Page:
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Note: This December 2006 review refers to hesitation in the Outlook's acceleration that I deemed a deal-breaker — a sentiment later reinforced by several visitors who had test-driven the model. Saturn has addressed this, and I recently drove the GMC Acadia, the Outlook's sister model that Saturn says has the same exact drivetrain with the new calibration. I'm pleased to issue a clean bill of health. Accelerator lag is no longer an issue, which makes both of these models truly impressive new options for the crossover SUV shopper. —Joe Wiesenfelder, March 21, 2007

The eight-seat Saturn Outlook SUV, along with its sister vehicles from Buick and GMC, could prove to be the best thing to happen to GM in years. The Outlook combines the good looks of the new Aura sedan with interior quality worthy of Chevy's new full-size SUVs. Very much the type of family-mover that people want today, the Outlook is designed to compete with the Honda Pilot and Toyota Highlander. Its success will depend on two things: its initial quality and buyers' reaction to its tentative acceleration.

The Outlook explains why General Motors gave its minivans only a slight restyling a few years ago when its competitors rededicated themselves to building the best new vans they could. While they retain significant market appeal, minivans have a chronic image problem. Vehicles that combine the best aspects of minivans and SUVs — call them crossover vehicles, but only if you must — are the most appealing choice for families. Just days after the Outlook started arriving at dealerships, GM announced it will not be developing new minivans and will drop the segment entirely sometime after 2007. Outlook production is ramping up and should reach full capacity by the beginning of 2007.

Unlike the truck-based — or body-on-frame — construction of the Chevy TrailBlazer and Tahoe, the Outlook uses a new car-based — or unibody — platform (the SUV is larger than a car, but the structure is a design that's been used in most cars for decades). Car-based vehicles are lighter and more space-efficient, meaning better gas mileage and better interior room given their exterior size. The Outlook and its ilk have the traditional SUV features that many Americans don't want to give up — namely the body style, space, higher seat height and four-wheel drive.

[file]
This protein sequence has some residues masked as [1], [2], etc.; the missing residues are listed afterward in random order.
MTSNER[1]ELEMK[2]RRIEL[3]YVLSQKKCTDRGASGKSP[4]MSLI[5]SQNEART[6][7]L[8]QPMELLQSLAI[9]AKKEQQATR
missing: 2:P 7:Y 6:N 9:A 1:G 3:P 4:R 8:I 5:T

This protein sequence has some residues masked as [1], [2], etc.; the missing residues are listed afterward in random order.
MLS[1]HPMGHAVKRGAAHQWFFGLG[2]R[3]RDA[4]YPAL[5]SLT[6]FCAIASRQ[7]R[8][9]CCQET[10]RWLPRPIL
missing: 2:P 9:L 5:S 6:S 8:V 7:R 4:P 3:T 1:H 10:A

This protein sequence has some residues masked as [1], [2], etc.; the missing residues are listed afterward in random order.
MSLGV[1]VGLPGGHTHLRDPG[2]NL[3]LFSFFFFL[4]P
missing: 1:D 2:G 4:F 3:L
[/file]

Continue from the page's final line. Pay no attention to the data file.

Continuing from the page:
Look Out
The sole engine is a 3.6-liter V-6 that generates 270 horsepower in the XE trim level (it makes 275 hp in the XR because of dual instead of single exhaust). Because it's mated to a six-speed automatic transmission, the Outlook has both decent acceleration overall and efficient cruising. I stress overall because the drivetrain has what I consider a significant deficiency: accelerator lag. As I mentioned, once the car gets going it has decent power, but there's often a delay after you step on the pedal before the Outlook responds. This happens consistently before kickdown, and it also seems to hesitate at least a bit when you give it some gas any other time.

This is by no means a rare problem in today's cars, and it's one I rail against at every instance. (I'll explain at the end of this review why it happens, and spare most of you the glossed-over eyes.) There are different kinds of lag, and it's worth explaining why I find the Outlook's particularly onerous.

Sometimes transmissions hesitate before downshifting into a passing gear, but they don't always lose momentum before doing so. This is acceptable, especially if the delay is brief — or at least if it's consistent and predictable enough that you can adapt to it. When you nail the pedal in the Outlook, on the other hand, it feels as though the transmission releases the current gear and takes too long to engage the passing gear. While this indecision and hunting goes on, the car bogs down a bit; you hear the engine rev, and then it lurches forward. For what seems like a second or more, there's a lot of windup but not enough pitch.

The good news for GM is that this might be reparable. The transmission is brand new, a joint venture with Ford for use in both companies' front- and all-wheel-drive vehicles. Drivetrains are now completely computer-controlled, and sometimes it's an issue of the programming. In terms of lag, GM Powertrain has been better than most, so I'm hoping the flaw can be cured. (It's probably a good sign that the Ford Edge SUV, which shares this transmission, responds much more quickly.) I'm more sensitive than most to accelerator lag, but I think this instance will be a problem for many. I'd love to hear your impressions if you've driven the Outlook or a sister model.

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